But it was terrible to leave her [mother] there actually [in a Gestapo prison]. That was a terrible decision. And I did- I was sort of doubting whether it’s the right thing. But then I remember, I went to the window to shake out the dust- dust or something. And there was outside there, and there was life there. I couldn’t resist it. So I jumped out of that window.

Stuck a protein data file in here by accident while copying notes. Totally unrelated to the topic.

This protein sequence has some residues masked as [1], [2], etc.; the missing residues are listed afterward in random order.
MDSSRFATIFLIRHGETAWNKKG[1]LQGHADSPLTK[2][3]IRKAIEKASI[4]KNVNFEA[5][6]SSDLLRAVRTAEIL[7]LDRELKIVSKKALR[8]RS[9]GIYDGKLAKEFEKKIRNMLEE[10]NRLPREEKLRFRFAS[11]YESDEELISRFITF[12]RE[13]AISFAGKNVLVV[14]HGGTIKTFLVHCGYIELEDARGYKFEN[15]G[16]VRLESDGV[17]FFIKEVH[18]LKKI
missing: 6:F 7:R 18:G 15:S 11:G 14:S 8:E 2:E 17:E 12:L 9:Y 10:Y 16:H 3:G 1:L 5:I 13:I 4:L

Well, we went to- this was again arranged by my uncle. We went to a village that was close to the border. And we had a guide… that took us in the evening when it got dark. And it was April so there were very short nights. And he took us when it got dark, and we walked across the border. He was showing us what to do. And he- we had to- while we were in the Slovak part of the- of the side of the border, we had to wait for the guards to pass. And then there was a time interval bet- between the guards changing that he knew about. And he took us across at that interval. And then we came to the Hungarian part. And there, we waited till it bec- became light. And I remember mother and I we went to a church. And then we took a- a train or something. And I had an aunt that lived in a village or in a small town near the border so we went to this aunt’s house. And then we had a rest. And then we took a train to Budapest...And in Budapest my uncle had a big American car that picked us up from the railway station and then we were treated very well. And then we- my uncle rented a flat for us. And that’s where we then stayed...We had to have forged papers and they could be bought by- for money, by people. And so, yes, I had to become somebody else and learn very well what I was. And who I was.